Friday, February 24, 2012

Sand in My Shoes

On our way north on the interstate, we took a short detour and this is what we found.

 We stopped for a half hour at most...we had a long trip ahead of us. But for just a half hour, I was at the ocean. Ahhhhh.

 I stuck my feet into the surf. The flags flying by the entrance to the beach indicated "dangerous riptides and dangerous marine life."  Needless to say, I didn't need to be convinced not to dive in. So I was content to let the surf cool my feet off.

There's something overpowering when you stand on the beach of the Atlantic Ocean. The colours are the sun peeks in and out from behind the clouds causing the water to change in colour  from greens, to greys to beautiful blues. I could have stayed there for a week.  

We didn't know this was just off the interstate. I'm glad we decided to venture off the highway and search for the ocean. It was a wonderful little treat to experience as we said good-bye to Florida.

And now we are in civil war country as we travel north to Canada. So much history in this huge country...I hope tomorrow brings more adventures. How could it not?

Coastal stop

Saturday, February 11, 2012

A Day in Savannah…

Today I toured the Wormsloe Plantation, a 1736 Colonial Estate near downtown Savannah. It was created by an early colonist, Noble Jones, a common Englishman who was a physician, carpenter, and surveyor. The estate sits on land located near a waterway. He farmed his land, growing corn, turnips, potatoes, rice, cotton, oranges, pomegranates, figs, peaches, apricots, and mulberry trees for silk. This is the front gate.   
The long drive in to the plantation is lined with old oaks that arch over the driveway. Do you recognize this from the movie Forest Gump?
Here’s another view, looking back toward the front gate.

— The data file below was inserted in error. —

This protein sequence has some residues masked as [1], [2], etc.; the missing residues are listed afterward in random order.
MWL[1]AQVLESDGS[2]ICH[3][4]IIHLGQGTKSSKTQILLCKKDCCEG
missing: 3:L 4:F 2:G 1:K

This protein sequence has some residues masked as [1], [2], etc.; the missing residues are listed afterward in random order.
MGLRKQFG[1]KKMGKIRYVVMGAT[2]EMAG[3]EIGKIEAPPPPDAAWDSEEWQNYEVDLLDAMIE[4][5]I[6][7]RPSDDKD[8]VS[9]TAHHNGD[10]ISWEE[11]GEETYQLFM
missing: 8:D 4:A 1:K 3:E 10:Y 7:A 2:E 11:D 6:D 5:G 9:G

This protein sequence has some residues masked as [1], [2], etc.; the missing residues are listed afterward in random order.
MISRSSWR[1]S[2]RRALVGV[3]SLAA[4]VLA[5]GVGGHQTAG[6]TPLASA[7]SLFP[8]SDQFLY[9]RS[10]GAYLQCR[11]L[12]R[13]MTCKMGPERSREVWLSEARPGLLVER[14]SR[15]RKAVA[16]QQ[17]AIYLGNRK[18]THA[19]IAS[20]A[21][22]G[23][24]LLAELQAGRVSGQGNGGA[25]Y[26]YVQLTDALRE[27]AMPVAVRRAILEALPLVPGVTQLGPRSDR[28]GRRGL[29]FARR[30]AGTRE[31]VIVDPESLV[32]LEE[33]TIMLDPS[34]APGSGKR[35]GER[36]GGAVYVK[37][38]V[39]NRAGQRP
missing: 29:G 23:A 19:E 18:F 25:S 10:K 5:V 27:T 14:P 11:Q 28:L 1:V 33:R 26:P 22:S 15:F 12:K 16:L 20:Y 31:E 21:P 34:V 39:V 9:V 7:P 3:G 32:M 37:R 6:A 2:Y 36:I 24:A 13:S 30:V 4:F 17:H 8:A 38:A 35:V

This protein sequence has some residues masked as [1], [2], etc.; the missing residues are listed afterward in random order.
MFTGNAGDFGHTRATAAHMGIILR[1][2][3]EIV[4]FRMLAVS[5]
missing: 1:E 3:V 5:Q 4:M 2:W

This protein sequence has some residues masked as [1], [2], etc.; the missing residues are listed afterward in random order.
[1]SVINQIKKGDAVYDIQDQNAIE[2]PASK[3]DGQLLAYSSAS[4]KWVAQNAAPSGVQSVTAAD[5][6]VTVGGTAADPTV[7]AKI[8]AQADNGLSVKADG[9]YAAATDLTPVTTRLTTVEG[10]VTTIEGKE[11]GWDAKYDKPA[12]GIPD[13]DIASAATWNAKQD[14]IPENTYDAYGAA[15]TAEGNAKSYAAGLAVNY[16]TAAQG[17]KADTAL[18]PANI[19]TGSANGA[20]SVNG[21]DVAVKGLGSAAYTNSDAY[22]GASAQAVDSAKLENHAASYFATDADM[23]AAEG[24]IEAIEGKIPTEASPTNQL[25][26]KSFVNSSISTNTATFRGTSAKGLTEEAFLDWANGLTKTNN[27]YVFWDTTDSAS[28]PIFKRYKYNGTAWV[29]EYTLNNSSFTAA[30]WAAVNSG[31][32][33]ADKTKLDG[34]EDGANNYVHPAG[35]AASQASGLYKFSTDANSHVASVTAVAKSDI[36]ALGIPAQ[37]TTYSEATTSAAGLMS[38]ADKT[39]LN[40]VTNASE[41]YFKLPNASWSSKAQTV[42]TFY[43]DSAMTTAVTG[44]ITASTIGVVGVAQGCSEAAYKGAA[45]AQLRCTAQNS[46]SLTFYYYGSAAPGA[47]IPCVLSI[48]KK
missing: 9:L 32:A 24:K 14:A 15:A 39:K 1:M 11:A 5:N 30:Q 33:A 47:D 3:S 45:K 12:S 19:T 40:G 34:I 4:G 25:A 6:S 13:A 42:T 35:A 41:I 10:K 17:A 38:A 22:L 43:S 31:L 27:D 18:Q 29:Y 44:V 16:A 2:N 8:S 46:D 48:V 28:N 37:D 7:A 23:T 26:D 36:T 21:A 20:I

All that remains of the original Tabby house built by Jones.
This path takes you from the ruins of the home to the gravesite of Jones, and it runs along the water’s edge.
Early colonists in Georgia didn’t keep slaves. They believed owning slaves made one lazy. Jones and other Georgians did eventually succumb to owning slaves and this is an example of what the slaves would have lived in on Wormsloe. The interior of the cottage includes a large fireplace for heating and cooking, a sleeping loft, and one room for living in.
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Quite a day…walking by myself through the heavily forested plantation and thinking about what the lives of the people who had trod the same paths might have been like.

Friday, February 10, 2012

Waking up in Savannah!

What a lovely, historical city! We've just arrived, had our first sleep here in a carriage house of an old, historic downtown home across from a beautiful park. The trees are laden with Spanish moss, the grass is green, the spring flowers are up and the magnolias are nearly in full bloom.

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I’m off with my camera to discover the historical downtown area while my DH enjoys a beautiful Savannah golf course. And, of course, there will be a few stops at local quilt shops…
Have a wonderful day!